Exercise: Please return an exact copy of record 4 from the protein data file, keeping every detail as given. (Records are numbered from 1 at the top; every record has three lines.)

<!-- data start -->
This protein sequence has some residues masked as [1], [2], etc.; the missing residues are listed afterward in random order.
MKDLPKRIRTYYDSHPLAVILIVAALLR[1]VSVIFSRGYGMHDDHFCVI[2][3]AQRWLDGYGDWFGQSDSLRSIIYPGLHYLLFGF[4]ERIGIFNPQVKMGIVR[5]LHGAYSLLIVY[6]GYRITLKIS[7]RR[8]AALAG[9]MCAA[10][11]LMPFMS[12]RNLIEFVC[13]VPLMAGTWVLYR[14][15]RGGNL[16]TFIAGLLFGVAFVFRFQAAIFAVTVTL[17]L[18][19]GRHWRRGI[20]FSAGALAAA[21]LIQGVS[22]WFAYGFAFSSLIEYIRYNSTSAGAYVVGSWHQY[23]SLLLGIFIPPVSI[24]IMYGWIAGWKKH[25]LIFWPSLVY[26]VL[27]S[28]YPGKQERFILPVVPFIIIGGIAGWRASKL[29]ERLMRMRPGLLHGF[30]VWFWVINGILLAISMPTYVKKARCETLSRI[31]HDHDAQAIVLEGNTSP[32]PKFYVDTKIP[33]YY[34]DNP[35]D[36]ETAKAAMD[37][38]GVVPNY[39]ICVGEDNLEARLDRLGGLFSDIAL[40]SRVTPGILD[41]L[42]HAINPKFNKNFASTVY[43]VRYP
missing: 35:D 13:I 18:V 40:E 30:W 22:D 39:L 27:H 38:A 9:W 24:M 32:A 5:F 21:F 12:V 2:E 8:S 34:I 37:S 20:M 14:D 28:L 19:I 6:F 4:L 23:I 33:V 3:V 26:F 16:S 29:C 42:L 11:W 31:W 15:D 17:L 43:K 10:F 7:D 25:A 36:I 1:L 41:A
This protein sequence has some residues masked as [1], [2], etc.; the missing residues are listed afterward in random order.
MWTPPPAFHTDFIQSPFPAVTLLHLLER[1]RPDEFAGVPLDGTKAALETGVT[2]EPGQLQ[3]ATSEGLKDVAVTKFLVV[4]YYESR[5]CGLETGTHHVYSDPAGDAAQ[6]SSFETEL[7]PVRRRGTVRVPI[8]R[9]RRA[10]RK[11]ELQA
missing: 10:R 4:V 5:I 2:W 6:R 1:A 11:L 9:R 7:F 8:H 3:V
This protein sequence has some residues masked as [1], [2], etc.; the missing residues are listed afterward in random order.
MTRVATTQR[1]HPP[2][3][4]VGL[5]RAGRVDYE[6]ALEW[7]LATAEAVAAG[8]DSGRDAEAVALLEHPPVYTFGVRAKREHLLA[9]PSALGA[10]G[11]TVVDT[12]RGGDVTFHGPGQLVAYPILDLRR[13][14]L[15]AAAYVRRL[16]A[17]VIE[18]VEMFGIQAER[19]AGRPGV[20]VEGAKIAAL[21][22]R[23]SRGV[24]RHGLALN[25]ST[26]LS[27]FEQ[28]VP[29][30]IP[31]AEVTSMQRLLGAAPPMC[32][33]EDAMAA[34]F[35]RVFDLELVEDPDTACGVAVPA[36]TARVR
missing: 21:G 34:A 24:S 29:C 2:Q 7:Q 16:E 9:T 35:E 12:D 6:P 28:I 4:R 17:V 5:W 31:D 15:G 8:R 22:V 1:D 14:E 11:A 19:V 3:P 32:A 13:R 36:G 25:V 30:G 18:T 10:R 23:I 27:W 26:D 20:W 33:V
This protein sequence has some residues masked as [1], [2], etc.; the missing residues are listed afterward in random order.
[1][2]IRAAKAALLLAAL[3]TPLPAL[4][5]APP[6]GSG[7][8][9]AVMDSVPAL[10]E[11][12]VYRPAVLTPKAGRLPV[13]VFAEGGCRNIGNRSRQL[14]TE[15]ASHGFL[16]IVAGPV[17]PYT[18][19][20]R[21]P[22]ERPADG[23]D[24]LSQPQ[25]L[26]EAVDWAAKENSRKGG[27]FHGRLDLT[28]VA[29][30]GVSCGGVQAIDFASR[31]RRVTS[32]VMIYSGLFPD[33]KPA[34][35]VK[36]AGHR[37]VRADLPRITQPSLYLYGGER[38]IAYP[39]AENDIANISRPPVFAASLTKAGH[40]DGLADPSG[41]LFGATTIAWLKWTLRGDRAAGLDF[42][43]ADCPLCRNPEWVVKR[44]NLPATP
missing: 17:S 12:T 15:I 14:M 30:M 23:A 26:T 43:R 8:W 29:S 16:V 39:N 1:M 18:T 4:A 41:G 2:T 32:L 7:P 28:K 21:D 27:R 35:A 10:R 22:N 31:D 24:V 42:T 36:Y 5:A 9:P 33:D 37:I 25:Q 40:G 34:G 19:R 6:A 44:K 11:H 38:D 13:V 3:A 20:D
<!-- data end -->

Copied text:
This protein sequence has some residues masked as [1], [2], etc.; the missing residues are listed afterward in random order.
[1][2]IRAAKAALLLAAL[3]TPLPAL[4][5]APP[6]GSG[7][8][9]AVMDSVPAL[10]E[11][12]VYRPAVLTPKAGRLPV[13]VFAEGGCRNIGNRSRQL[14]TE[15]ASHGFL[16]IVAGPV[17]PYT[18][19][20]R[21]P[22]ERPADG[23]D[24]LSQPQ[25]L[26]EAVDWAAKENSRKGG[27]FHGRLDLT[28]VA[29][30]GVSCGGVQAIDFASR[31]RRVTS[32]VMIYSGLFPD[33]KPA[34][35]VK[36]AGHR[37]VRADLPRITQPSLYLYGGER[38]IAYP[39]AENDIANISRPPVFAASLTKAGH[40]DGLADPSG[41]LFGATTIAWLKWTLRGDRAAGLDF[42][43]ADCPLCRNPEWVVKR[44]NLPATP
missing: 17:S 12:T 15:I 14:M 30:M 23:A 26:T 43:R 8:W 29:S 16:V 39:N 1:M 18:T 4:A 41:G 2:T 32:L 7:P 28:K 21:D 27:R 35:A 10:R 22:N 31:D 24:V 42:T 36:Y 5:A 9:P 33:D 37:I 25:Q 40:G 34:G 19:R 6:A 44:K 11:H 38:D 13:V 3:A 20:D